Intellectual Property Attorney

Sony Files Trademark Infringement Action After Bridgestone Airs Ad Using Sony’s Former Spokesperson

Brands are increasingly utilizing recurring characters in commercial advertisements. Some examples include Progressive Insurance’s “Flo” (Stephanie Courtney), Nationwide’s “World’s Greatest Spokesperson in the World” (Bob Wiltfong) and GEICO’s Gecko (voiced by Jake Wood). Brands often make substantial investments in these recurring characters and use them across a wide variety of advertising platforms for many years because of the potentially valuable association in a consumer’s mind between the brand and the character. But what happens when the actor playing the character shows up in a competitor’s commercial?

In September, Sony Computer Entertainment America LLC (“Sony”) filed a lawsuit after its former spokesperson, Jerry Lambert, appeared in a commercial for Bridgestone Americas, Inc. (“Bridgestone”). According to a complaint filed in the U.S. District Court for the Northern District of California, Sony claims Lambert portrayed the character “Kevin Butler” for several years in various promotional spots and materials advertising Sony’s PlayStation video game systems. Lambert allegedly appeared in “over thirty commercial spots and other promotional material for [Sony] and made an appearance as ‘Kevin Butler’ at the 2010 Electronic Entertainment Expo’ in order “to promote the PlayStation brand.” In Sony’s view, the character Kevin Butler “is a well-known and popular figure among video game consumers and has achieved widespread recognition as distinguishing [Sony’s] goods and services from others.” Moreover, Sony claims Lambert and his advertising company, Wildcat Creek, Inc., had “agreed not to promote any competing video game products.”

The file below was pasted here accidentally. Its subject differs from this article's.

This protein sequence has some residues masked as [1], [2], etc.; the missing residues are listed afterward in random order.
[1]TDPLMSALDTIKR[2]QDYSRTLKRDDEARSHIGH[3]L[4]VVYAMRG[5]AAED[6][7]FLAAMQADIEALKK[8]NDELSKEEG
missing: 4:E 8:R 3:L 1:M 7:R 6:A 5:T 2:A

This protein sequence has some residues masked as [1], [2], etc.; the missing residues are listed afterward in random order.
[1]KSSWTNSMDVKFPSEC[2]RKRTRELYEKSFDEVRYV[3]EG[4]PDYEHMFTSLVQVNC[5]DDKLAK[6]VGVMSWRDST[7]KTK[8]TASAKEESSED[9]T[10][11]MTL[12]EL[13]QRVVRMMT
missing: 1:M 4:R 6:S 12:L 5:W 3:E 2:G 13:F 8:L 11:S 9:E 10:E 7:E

The dispute arose when Bridgestone aired a commercial advertising its “Game On!” tire promotion featuring Nintendo — a long time rival and competitor of Sony. Sony alleges the commercial “depicts a Bridgestone employee who consumers reasonably perceive to be ‘Kevin Butler’ promoting the Nintendo Wii [game system], a product that competes directly with [Sony’s] PlayStation products.” Sony claims consumer confusion will be greater under the circumstances because in the commercial Lambert “appeared to be ‘testing’ Nintendo’s Mario Kart® game at a time when [Sony] is actively promoting the launch of its own carting video game,
LittleBigPlanet® Karting, in conjunction with the cartoon version of the ‘Kevin Butler’ character.” Sony raises causes of action for trademark infringement, state and common law unfair competition, misappropriation and tortious interference.

In light of the increasing use and enormous potential value of recurring characters in commercial advertisements this case will be important to monitor. Bridgestone filed an answer on October 4, 2012, denying the allegations. The case is Sony Computer Entertainment America LLC v. Bridgestone Americas, Inc. et al, 12-Civ-4753 (N.D. Cal.). (In an upcoming blog we’ll analyze the strengths and weaknesses of the respective positions of the parties).

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